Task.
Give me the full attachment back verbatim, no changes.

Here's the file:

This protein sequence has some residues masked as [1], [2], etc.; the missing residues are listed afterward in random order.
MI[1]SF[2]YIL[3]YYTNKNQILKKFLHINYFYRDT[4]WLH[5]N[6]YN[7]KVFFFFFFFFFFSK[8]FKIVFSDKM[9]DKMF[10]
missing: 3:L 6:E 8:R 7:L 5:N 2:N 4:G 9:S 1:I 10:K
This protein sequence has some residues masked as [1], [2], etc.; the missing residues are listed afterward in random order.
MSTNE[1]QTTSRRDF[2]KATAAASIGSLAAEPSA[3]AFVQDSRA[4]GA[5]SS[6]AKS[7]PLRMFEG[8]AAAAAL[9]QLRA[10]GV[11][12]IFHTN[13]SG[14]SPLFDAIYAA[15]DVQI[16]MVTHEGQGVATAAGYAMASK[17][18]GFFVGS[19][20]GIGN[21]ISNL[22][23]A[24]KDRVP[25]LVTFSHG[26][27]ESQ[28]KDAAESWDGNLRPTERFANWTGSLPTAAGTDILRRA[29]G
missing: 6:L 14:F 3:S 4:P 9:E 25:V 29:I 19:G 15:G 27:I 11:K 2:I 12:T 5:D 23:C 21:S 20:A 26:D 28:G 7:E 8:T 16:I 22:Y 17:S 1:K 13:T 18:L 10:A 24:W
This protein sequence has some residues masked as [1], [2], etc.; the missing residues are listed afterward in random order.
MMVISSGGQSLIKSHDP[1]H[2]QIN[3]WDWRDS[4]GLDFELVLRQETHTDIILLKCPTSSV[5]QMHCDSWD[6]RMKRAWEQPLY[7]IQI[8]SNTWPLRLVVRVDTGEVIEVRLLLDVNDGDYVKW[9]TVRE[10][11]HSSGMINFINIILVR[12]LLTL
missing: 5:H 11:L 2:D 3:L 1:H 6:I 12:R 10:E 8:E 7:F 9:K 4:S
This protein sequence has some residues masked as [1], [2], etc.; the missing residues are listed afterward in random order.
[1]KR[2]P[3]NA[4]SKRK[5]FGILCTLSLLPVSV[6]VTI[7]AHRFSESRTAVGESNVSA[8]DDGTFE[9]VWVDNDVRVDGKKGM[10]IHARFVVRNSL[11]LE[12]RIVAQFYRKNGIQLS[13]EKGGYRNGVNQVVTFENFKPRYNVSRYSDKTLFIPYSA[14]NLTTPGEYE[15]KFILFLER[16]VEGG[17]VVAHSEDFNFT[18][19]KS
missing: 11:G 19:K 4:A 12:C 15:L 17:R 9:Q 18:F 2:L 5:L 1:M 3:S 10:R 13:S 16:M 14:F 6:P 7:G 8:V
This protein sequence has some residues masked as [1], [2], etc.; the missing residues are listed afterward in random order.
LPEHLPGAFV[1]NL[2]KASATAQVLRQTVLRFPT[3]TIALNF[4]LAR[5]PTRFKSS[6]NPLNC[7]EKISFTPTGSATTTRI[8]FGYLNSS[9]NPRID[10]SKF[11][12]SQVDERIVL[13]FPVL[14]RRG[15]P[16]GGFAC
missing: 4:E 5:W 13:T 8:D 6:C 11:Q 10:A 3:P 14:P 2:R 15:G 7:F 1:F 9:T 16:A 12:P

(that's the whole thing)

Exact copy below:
This protein sequence has some residues masked as [1], [2], etc.; the missing residues are listed afterward in random order.
MI[1]SF[2]YIL[3]YYTNKNQILKKFLHINYFYRDT[4]WLH[5]N[6]YN[7]KVFFFFFFFFFFSK[8]FKIVFSDKM[9]DKMF[10]
missing: 3:L 6:E 8:R 7:L 5:N 2:N 4:G 9:S 1:I 10:K
This protein sequence has some residues masked as [1], [2], etc.; the missing residues are listed afterward in random order.
MSTNE[1]QTTSRRDF[2]KATAAASIGSLAAEPSA[3]AFVQDSRA[4]GA[5]SS[6]AKS[7]PLRMFEG[8]AAAAAL[9]QLRA[10]GV[11][12]IFHTN[13]SG[14]SPLFDAIYAA[15]DVQI[16]MVTHEGQGVATAAGYAMASK[17][18]GFFVGS[19][20]GIGN[21]ISNL[22][23]A[24]KDRVP[25]LVTFSHG[26][27]ESQ[28]KDAAESWDGNLRPTERFANWTGSLPTAAGTDILRRA[29]G
missing: 6:L 14:F 3:S 4:P 9:E 25:V 29:I 19:G 15:G 27:I 11:K 2:I 12:T 5:D 23:C 21:S 20:A 26:D 28:G 7:E 8:T 16:I 22:Y 17:S 1:K 13:T 18:L 10:A 24:W
This protein sequence has some residues masked as [1], [2], etc.; the missing residues are listed afterward in random order.
MMVISSGGQSLIKSHDP[1]H[2]QIN[3]WDWRDS[4]GLDFELVLRQETHTDIILLKCPTSSV[5]QMHCDSWD[6]RMKRAWEQPLY[7]IQI[8]SNTWPLRLVVRVDTGEVIEVRLLLDVNDGDYVKW[9]TVRE[10][11]HSSGMINFINIILVR[12]LLTL
missing: 5:H 11:L 2:D 3:L 1:H 6:I 12:R 10:E 8:E 7:F 9:K 4:S
This protein sequence has some residues masked as [1], [2], etc.; the missing residues are listed afterward in random order.
[1]KR[2]P[3]NA[4]SKRK[5]FGILCTLSLLPVSV[6]VTI[7]AHRFSESRTAVGESNVSA[8]DDGTFE[9]VWVDNDVRVDGKKGM[10]IHARFVVRNSL[11]LE[12]RIVAQFYRKNGIQLS[13]EKGGYRNGVNQVVTFENFKPRYNVSRYSDKTLFIPYSA[14]NLTTPGEYE[15]KFILFLER[16]VEGG[17]VVAHSEDFNFT[18][19]KS
missing: 11:G 19:K 4:A 12:C 15:L 17:R 9:Q 18:F 2:L 5:L 1:M 3:S 10:R 13:S 16:M 14:F 6:P 7:G 8:V
This protein sequence has some residues masked as [1], [2], etc.; the missing residues are listed afterward in random order.
LPEHLPGAFV[1]NL[2]KASATAQVLRQTVLRFPT[3]TIALNF[4]LAR[5]PTRFKSS[6]NPLNC[7]EKISFTPTGSATTTRI[8]FGYLNSS[9]NPRID[10]SKF[11][12]SQVDERIVL[13]FPVL[14]RRG[15]P[16]GGFAC
missing: 4:E 5:W 13:T 8:D 6:C 11:Q 10:A 3:P 14:P 2:R 15:G 7:F 1:F 9:T 16:A 12:P